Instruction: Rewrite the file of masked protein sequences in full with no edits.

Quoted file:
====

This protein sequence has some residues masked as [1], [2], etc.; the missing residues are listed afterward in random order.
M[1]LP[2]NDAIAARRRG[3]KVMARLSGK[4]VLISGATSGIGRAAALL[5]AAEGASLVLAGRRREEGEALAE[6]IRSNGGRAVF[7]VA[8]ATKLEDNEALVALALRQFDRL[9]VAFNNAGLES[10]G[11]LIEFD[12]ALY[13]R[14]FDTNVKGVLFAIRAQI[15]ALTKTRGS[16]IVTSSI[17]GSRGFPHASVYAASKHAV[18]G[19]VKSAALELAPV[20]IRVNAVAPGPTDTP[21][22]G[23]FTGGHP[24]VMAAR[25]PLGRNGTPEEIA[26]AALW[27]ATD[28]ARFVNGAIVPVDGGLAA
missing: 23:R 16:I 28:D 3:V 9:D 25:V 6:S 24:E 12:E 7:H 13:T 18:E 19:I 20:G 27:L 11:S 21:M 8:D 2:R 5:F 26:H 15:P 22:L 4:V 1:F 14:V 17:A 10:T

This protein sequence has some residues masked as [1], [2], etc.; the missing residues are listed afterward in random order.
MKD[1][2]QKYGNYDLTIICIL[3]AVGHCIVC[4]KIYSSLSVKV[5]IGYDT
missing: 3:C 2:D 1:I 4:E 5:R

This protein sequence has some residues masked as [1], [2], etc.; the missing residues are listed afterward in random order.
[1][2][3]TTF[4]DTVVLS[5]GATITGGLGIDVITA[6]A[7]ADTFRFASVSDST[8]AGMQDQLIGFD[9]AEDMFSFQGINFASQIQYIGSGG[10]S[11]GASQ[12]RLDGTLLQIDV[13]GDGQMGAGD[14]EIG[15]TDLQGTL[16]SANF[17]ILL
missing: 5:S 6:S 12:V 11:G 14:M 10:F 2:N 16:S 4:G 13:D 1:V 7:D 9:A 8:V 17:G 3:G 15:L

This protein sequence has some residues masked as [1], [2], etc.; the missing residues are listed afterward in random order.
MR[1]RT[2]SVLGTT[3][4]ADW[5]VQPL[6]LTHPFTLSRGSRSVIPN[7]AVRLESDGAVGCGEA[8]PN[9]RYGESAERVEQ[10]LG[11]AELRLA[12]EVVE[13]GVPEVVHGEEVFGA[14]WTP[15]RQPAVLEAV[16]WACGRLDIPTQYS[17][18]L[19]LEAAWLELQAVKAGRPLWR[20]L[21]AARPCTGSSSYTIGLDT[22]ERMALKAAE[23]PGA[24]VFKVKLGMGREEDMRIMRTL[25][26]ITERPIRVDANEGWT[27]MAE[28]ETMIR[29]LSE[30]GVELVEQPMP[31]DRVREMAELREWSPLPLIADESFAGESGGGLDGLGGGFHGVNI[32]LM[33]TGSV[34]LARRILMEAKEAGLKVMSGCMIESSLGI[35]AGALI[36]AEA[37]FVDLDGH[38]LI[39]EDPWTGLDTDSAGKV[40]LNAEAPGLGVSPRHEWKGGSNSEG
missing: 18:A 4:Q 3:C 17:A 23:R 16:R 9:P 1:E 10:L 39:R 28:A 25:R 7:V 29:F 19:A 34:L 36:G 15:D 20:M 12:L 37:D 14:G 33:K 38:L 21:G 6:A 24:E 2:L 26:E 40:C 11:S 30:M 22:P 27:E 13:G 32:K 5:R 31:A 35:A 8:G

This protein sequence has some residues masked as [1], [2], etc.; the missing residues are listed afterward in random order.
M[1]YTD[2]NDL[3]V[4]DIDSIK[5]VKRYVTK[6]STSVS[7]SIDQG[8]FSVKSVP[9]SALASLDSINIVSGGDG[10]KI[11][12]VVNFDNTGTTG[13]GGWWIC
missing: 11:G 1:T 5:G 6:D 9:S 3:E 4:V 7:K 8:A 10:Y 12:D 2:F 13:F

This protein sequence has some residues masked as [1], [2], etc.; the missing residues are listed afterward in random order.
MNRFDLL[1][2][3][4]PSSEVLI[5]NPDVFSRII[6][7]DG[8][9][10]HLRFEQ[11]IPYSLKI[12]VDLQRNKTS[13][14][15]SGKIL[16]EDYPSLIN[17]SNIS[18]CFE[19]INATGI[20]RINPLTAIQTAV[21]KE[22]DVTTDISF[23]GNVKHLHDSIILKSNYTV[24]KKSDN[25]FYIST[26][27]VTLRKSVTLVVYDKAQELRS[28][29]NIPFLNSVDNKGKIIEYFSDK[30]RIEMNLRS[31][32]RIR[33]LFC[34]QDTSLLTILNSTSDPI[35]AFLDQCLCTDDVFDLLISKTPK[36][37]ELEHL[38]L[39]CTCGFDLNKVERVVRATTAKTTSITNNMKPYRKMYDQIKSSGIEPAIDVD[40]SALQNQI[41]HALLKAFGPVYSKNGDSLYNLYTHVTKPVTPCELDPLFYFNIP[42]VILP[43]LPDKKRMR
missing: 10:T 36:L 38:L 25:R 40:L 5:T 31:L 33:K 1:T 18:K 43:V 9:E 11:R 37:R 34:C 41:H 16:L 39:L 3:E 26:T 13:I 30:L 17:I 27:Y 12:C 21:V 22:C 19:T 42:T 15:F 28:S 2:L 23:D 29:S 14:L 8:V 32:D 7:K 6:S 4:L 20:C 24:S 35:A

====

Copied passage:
This protein sequence has some residues masked as [1], [2], etc.; the missing residues are listed afterward in random order.
M[1]LP[2]NDAIAARRRG[3]KVMARLSGK[4]VLISGATSGIGRAAALL[5]AAEGASLVLAGRRREEGEALAE[6]IRSNGGRAVF[7]VA[8]ATKLEDNEALVALALRQFDRL[9]VAFNNAGLES[10]G[11]LIEFD[12]ALY[13]R[14]FDTNVKGVLFAIRAQI[15]ALTKTRGS[16]IVTSSI[17]GSRGFPHASVYAASKHAV[18]G[19]VKSAALELAPV[20]IRVNAVAPGPTDTP[21][22]G[23]FTGGHP[24]VMAAR[25]PLGRNGTPEEIA[26]AALW[27]ATD[28]ARFVNGAIVPVDGGLAA
missing: 23:R 16:I 28:D 3:V 9:D 25:V 6:S 24:E 12:E 7:H 13:T 18:E 19:I 20:G 27:L 11:S 21:M 8:D 2:R 5:F 26:H 15:P 22:L 4:V 1:F 14:V 17:A 10:T

This protein sequence has some residues masked as [1], [2], etc.; the missing residues are listed afterward in random order.
MKD[1][2]QKYGNYDLTIICIL[3]AVGHCIVC[4]KIYSSLSVKV[5]IGYDT
missing: 3:C 2:D 1:I 4:E 5:R

This protein sequence has some residues masked as [1], [2], etc.; the missing residues are listed afterward in random order.
[1][2][3]TTF[4]DTVVLS[5]GATITGGLGIDVITA[6]A[7]ADTFRFASVSDST[8]AGMQDQLIGFD[9]AEDMFSFQGINFASQIQYIGSGG[10]S[11]GASQ[12]RLDGTLLQIDV[13]GDGQMGAGD[14]EIG[15]TDLQGTL[16]SANF[17]ILL
missing: 5:S 6:S 12:V 11:G 14:M 10:F 2:N 16:S 4:G 13:D 1:V 7:D 9:A 8:V 17:G 3:G 15:L

This protein sequence has some residues masked as [1], [2], etc.; the missing residues are listed afterward in random order.
MR[1]RT[2]SVLGTT[3][4]ADW[5]VQPL[6]LTHPFTLSRGSRSVIPN[7]AVRLESDGAVGCGEA[8]PN[9]RYGESAERVEQ[10]LG[11]AELRLA[12]EVVE[13]GVPEVVHGEEVFGA[14]WTP[15]RQPAVLEAV[16]WACGRLDIPTQYS[17][18]L[19]LEAAWLELQAVKAGRPLWR[20]L[21]AARPCTGSSSYTIGLDT[22]ERMALKAAE[23]PGA[24]VFKVKLGMGREEDMRIMRTL[25][26]ITERPIRVDANEGWT[27]MAE[28]ETMIR[29]LSE[30]GVELVEQPMP[31]DRVREMAELREWSPLPLIADESFAGESGGGLDGLGGGFHGVNI[32]LM[33]TGSV[34]LARRILMEAKEAGLKVMSGCMIESSLGI[35]AGALI[36]AEA[37]FVDLDGH[38]LI[39]EDPWTGLDTDSAGKV[40]LNAEAPGLGVSPRHEWKGGSNSEG
missing: 18:A 4:Q 3:C 17:A 23:R 16:R 9:P 1:E 10:L 39:R 28:A 25:R 7:V 29:F 19:A 34:L 36:G 15:D 20:M 12:L 37:D 14:G 33:K 38:L 21:G 6:A 24:E 2:L 26:E 40:C 11:S 30:M 22:P 27:E 13:G 32:K 5:R 31:A 35:A 8:G

This protein sequence has some residues masked as [1], [2], etc.; the missing residues are listed afterward in random order.
M[1]YTD[2]NDL[3]V[4]DIDSIK[5]VKRYVTK[6]STSVS[7]SIDQG[8]FSVKSVP[9]SALASLDSINIVSGGDG[10]KI[11][12]VVNFDNTGTTG[13]GGWWIC
missing: 11:G 1:T 5:G 6:D 9:S 3:E 4:V 7:K 8:A 10:Y 12:D 2:F 13:F

This protein sequence has some residues masked as [1], [2], etc.; the missing residues are listed afterward in random order.
MNRFDLL[1][2][3][4]PSSEVLI[5]NPDVFSRII[6][7]DG[8][9][10]HLRFEQ[11]IPYSLKI[12]VDLQRNKTS[13][14][15]SGKIL[16]EDYPSLIN[17]SNIS[18]CFE[19]INATGI[20]RINPLTAIQTAV[21]KE[22]DVTTDISF[23]GNVKHLHDSIILKSNYTV[24]KKSDN[25]FYIST[26][27]VTLRKSVTLVVYDKAQELRS[28][29]NIPFLNSVDNKGKIIEYFSDK[30]RIEMNLRS[31][32]RIR[33]LFC[34]QDTSLLTILNSTSDPI[35]AFLDQCLCTDDVFDLLISKTPK[36][37]ELEHL[38]L[39]CTCGFDLNKVERVVRATTAKTTSITNNMKPYRKMYDQIKSSGIEPAIDVD[40]SALQNQI[41]HALLKAFGPVYSKNGDSLYNLYTHVTKPVTPCELDPLFYFNIP[42]VILP[43]LPDKKRMR
missing: 10:T 36:L 38:L 25:R 40:L 5:T 31:L 33:K 1:T 18:K 43:V 9:E 11:R 37:R 34:C 41:H 16:L 39:L 3:E 26:T 13:I 30:L 17:I 27:Y 12:C 21:V 22:C 19:T 42:T 15:F 28:S 2:L 23:D 29:S 14:L 8:V 32:D 7:K 6:S 4:L 20:C 24:S 35:A